2004-04-30 / Columnists

MovieScope By Robert Snyder

MovieScope By Robert Snyder


‘Dogville’ – Our Town Upside Down

"Dogville" is Frank Capra’s worst nightmare: Apple-pie Americans depicted as hateful, denizens of Hell. Here is a horrific vision that, despite its artistic pretensions, is simply untrue. Wouldn’t you know that the film maker responsible, Danish writer-director Lars von Trier, has never been to the United States. Let’s hope he stays in Denmark.

What’s amazing is that the incredible cast (Nicole Kidman, Lauren Bacall, James Caan, Ben Gazzara, Chloë Sevigny, Philip Baker Hall, Blair Brown, John Hurt, to name a few) is doing its damnedest to make the upside-down "Our Town" work. And, the writing is often astute and perceptive (though always cynical). But, where it’s all headed is awful.  

The three-hour film is staged as a bare-bones theatrical production, with stark makeshift sets in a claustrophobic gymnasium. Shot on digital video, much of the footage is from God’s point of view, looking down on the petty players in life’s little horror show.
  As narrated by Hurt in fairy-tale language laced with contempt, we learn that pretty pampered Grace (Kidman) is on the lamb from the law and a group of gangsters. The citizens of the impoverished backwoods hamlet of Depression-era Dogville take her in and, at first, seem the epitome of altruism as they pledge to protect her at great risk to themselves.


But, as times passes, the Dogvillagers turn ever uglier. Far more than the locals in the famous "Twilight Zone" episode, The Monsters Are Due on Maple Street," they display a baseness, selfishness and cruelty which, von Trier is saying, has a distinctly American stamp. Even the "Wonderful Life" George Bailey of the piece, Tom Edison, Jr., (Paul Bettany) is a two-faced hypocrite who, by seeming to fall in love with her, leads Grace to the slaughter. At the film’s end, the supposedly innocent heroine has been exploited by every adult and child in Dogville. In fact, she has become the village slave and unpaid prostitute, wearing a heavy metal collar and chain.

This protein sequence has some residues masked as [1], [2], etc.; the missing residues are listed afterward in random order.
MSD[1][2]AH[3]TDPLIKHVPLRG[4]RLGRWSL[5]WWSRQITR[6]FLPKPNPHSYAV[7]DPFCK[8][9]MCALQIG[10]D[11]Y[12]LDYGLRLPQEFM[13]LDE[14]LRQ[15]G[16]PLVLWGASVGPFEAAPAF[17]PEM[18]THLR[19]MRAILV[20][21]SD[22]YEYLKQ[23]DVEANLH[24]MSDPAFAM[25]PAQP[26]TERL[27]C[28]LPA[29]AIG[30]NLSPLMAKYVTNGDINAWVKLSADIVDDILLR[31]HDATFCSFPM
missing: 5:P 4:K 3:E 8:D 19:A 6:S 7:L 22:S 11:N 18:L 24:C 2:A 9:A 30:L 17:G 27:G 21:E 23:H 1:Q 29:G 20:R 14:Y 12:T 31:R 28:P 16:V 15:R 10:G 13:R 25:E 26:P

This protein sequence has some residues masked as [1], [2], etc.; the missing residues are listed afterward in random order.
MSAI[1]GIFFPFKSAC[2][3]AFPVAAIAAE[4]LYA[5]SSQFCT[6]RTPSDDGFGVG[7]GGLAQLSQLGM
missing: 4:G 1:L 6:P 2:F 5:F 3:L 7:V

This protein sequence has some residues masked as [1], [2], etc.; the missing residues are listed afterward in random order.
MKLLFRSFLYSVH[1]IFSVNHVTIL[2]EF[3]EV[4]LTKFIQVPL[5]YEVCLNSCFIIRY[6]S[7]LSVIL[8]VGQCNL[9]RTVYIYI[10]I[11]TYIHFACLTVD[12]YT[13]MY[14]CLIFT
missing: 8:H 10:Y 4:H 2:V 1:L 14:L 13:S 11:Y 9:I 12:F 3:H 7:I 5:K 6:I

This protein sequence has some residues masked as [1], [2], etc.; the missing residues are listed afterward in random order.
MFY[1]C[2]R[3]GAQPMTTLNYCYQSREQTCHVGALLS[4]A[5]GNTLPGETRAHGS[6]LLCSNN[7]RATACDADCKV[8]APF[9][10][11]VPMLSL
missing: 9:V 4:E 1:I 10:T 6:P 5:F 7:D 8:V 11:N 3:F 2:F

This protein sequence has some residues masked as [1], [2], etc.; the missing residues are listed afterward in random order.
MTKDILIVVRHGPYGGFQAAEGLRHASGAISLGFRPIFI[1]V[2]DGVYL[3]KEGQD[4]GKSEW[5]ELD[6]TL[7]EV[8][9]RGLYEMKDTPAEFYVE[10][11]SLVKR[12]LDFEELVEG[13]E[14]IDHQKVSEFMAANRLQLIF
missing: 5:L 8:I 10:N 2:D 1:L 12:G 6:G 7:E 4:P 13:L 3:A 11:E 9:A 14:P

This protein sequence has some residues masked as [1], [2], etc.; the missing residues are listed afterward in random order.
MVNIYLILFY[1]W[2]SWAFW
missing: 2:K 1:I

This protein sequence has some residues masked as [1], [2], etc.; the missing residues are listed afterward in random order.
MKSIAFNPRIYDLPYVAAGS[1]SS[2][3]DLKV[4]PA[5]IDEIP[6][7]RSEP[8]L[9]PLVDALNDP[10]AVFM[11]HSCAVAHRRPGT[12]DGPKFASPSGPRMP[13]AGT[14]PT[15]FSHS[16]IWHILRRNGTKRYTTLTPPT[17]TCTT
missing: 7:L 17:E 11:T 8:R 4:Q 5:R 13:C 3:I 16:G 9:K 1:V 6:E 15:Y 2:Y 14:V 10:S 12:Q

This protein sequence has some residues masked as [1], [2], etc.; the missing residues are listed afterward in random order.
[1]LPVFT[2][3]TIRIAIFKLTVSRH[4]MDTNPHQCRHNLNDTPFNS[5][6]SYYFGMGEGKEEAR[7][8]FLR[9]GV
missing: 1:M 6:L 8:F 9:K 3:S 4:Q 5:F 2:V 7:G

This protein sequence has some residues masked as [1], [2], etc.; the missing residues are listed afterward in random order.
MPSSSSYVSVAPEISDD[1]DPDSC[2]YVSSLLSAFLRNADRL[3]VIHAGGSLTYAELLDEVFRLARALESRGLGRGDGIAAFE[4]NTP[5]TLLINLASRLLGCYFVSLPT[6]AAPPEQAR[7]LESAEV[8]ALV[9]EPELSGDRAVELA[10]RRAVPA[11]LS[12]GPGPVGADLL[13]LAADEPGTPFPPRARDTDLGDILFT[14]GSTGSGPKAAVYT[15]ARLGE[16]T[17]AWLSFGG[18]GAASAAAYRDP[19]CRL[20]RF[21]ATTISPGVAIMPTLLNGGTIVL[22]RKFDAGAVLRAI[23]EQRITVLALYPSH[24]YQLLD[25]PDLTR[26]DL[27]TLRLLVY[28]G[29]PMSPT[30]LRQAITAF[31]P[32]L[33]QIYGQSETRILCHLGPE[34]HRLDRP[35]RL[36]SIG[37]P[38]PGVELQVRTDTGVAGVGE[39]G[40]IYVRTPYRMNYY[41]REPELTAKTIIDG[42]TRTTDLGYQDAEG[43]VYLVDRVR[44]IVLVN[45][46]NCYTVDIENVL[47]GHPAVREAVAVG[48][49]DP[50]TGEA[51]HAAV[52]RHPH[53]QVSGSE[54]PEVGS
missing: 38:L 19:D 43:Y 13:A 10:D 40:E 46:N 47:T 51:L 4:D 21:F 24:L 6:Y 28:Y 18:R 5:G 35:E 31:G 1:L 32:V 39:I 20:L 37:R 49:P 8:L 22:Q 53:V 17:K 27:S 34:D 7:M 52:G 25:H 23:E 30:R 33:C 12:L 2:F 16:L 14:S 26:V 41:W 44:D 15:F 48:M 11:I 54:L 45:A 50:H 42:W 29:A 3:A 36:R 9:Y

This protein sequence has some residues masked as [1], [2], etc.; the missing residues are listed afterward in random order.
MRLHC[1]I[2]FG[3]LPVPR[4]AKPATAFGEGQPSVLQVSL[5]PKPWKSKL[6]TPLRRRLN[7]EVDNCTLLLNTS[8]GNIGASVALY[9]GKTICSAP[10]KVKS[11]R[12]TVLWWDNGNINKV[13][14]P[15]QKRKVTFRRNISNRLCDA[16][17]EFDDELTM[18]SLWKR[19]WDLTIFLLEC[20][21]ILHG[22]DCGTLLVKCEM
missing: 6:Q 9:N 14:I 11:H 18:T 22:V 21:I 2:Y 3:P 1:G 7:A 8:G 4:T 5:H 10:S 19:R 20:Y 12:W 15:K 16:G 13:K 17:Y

However, von Trier his more unpleasantness up his sleeve when Grace enacts her revenge Hollywood-style after she reunites with her gangland roots.

Thank God for Tony Soprano.

If you want to see Americans degraded at a time when our soldiers are making the ultimate sacrifice in Iraq, sit through 177 minutes of Lars von Trier’s carefully crafted cinematic dog do-do, "Dogville." Arff!


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